The question presented by a motion seeking dismissal of a lawfully returned criminal indictment “is not whether the government has presented enough evidence to support the charge, but solely whether the allegations in the indictment are sufficient to apprise the defendant of the charged offense.” The Court presumes the allegations of an indictment are true for purposes of assessing its sufficiency. Because dismissal of an indictment “directly encroaches upon the fundamental role of the grand jury,” the circumstances under which a trial court properly may invoke its authority in this regard are “extremely limited.” …

First, Joseph argues that the charges against her violate “core principles of judicial immunity.” … [E]ven if judicial immunity extends to the criminal context, it would apply only where “judicial acts performed within a judge’s jurisdiction” are concerned. Of course, any such immunity, if it exists, would never shield “corruption or bribery.” Where the Indictment charges that Joseph acted “corruptly,” it is not within this Court’s province on a motion to dismiss to determine whether judicial immunity, even if its reach encompasses criminal liability, provides a viable shelter for Joseph in the circumstances alleged here.

Next, Joseph and MacGregor seek dismissal of the Indictment because, they argue, it fails to state an offense under either of the two obstruction statutes it invokes. In particular, they urge that the Indictment “does not allege any corrupt intent on the part of” either defendant; it alleges interference with “the execution of a civil immigration warrant [which] does not qualify as a ‘proceeding'” under either obstruction statute; and it does not allege the sort of crime they assert is required to sustain conspiracy and obstruction charges under § 1512.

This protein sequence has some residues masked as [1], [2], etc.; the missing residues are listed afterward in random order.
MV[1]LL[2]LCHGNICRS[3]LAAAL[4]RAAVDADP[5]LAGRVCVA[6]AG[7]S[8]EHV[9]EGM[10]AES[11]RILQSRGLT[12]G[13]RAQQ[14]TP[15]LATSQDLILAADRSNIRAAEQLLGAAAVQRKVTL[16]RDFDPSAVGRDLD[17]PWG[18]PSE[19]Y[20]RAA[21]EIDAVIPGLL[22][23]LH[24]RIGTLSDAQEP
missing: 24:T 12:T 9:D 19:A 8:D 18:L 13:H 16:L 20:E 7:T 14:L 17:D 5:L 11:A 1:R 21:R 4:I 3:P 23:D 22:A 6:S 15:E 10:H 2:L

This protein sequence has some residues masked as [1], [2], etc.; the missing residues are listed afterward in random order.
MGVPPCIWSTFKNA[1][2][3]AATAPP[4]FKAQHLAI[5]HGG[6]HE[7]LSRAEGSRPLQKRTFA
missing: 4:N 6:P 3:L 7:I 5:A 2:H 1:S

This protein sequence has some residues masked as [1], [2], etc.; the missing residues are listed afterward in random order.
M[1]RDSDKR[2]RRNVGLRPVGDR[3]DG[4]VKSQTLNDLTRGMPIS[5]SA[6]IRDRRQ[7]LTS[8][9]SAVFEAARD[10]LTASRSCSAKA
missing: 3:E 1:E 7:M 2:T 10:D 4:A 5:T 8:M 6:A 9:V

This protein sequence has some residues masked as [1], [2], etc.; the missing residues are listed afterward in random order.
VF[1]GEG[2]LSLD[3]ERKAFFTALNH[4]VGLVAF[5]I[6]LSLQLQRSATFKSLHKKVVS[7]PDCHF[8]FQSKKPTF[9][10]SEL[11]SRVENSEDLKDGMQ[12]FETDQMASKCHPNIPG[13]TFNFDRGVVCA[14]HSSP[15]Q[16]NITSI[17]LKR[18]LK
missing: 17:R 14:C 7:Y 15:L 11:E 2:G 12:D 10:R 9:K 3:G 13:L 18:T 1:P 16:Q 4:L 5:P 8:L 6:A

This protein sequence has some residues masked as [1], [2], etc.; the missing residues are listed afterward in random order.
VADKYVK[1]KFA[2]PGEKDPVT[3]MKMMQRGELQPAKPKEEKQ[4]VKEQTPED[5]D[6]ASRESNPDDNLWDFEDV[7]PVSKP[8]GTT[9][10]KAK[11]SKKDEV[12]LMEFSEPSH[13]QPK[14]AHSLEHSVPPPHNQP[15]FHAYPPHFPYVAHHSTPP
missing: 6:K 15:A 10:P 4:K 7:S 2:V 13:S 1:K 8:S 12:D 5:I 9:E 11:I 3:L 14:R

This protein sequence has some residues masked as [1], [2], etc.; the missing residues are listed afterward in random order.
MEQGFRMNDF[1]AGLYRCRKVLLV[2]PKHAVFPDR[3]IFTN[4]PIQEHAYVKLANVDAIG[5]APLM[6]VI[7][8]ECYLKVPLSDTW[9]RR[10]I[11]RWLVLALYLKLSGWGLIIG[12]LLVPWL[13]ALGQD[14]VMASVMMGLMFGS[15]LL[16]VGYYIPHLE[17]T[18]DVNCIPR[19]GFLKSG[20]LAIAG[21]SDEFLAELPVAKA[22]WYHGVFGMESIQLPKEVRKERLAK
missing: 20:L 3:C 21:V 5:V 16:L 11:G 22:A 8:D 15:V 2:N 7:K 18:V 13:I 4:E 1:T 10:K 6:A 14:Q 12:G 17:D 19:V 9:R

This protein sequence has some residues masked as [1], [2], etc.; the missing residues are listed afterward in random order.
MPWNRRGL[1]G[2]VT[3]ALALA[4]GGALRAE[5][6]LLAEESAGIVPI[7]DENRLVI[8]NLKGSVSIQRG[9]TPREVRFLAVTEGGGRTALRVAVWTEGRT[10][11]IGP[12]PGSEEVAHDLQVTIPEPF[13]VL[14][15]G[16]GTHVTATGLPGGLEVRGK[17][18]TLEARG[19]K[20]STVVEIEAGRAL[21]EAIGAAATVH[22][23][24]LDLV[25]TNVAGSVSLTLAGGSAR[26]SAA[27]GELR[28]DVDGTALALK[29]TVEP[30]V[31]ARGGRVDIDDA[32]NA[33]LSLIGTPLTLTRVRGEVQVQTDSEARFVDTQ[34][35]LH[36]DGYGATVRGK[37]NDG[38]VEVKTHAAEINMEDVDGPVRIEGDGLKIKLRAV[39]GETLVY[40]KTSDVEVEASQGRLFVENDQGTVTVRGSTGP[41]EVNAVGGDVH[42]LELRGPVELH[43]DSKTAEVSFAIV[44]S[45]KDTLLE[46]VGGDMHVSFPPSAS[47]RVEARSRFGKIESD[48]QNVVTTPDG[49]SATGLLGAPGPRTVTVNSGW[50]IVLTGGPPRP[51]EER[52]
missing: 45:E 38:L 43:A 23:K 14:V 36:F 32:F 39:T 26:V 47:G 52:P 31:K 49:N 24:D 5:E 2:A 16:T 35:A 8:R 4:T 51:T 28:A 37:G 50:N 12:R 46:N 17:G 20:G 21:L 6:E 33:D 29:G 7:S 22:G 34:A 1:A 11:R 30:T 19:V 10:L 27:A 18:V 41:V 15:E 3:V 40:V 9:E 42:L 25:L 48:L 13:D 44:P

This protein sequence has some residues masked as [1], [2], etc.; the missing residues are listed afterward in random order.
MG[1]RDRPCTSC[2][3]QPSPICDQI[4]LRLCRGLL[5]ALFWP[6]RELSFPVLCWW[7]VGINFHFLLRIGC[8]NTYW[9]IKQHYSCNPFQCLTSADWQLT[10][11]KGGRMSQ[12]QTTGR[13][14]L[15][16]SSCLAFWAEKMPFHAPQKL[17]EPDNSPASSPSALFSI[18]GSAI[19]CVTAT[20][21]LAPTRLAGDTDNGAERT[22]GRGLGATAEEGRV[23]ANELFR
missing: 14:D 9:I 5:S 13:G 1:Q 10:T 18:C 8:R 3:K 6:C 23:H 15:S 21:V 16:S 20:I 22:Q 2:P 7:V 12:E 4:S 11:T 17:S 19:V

In advancing these arguments, Joseph and MacGregor lose sight of the governing legal standard. Each of the first three Counts in the Indictment alleges the elements of the charged offense by invoking the relevant statutory language, and provides sufficient factual detail to “notify the defendant[s] of the nature of the accusation against [them] and to apprise the court of the facts alleged,” Nothing more is required at this stage of the prosecution.

Finally, Joseph and MacGregor suggest that application of the charged obstruction statutes to the conduct at issue violates the Tenth Amendment and principles of Due Process. In advancing these challenges, the defendants characterize the Indictment as criminalizing their “lawful decision not to assist” the ICE officer in administering federal immigration laws, Joseph’s “decisions about how to manage [her] courtroom[],” and MacGregor’s “exercise of his daily duties.” … Joseph [suggests she] engaged in only “lawful and discretionary acts” and “did not ‘affirmatively impede’ anything” ….

At bottom, the defendants’ constitutional arguments require the assessment of disputed facts, characterizations of the events underlying the Indictment, or other evidentiary analysis. Such fact-laden determinations are outside the scope of a motion to dismiss. Because the Indictment complies with the governing legal standard, neither constitutional challenge provides an avenue to dismissal.

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About The Author

Eugene Volokh

Founded in 1968, Reason is the magazine of free minds and free markets. We produce hard-hitting independent journalism on civil liberties, politics, technology, culture, policy, and commerce. Reason exists outside of the left/right echo chamber. Our goal is to deliver fresh, unbiased information and insights to our readers, viewers, and listeners every day. Visit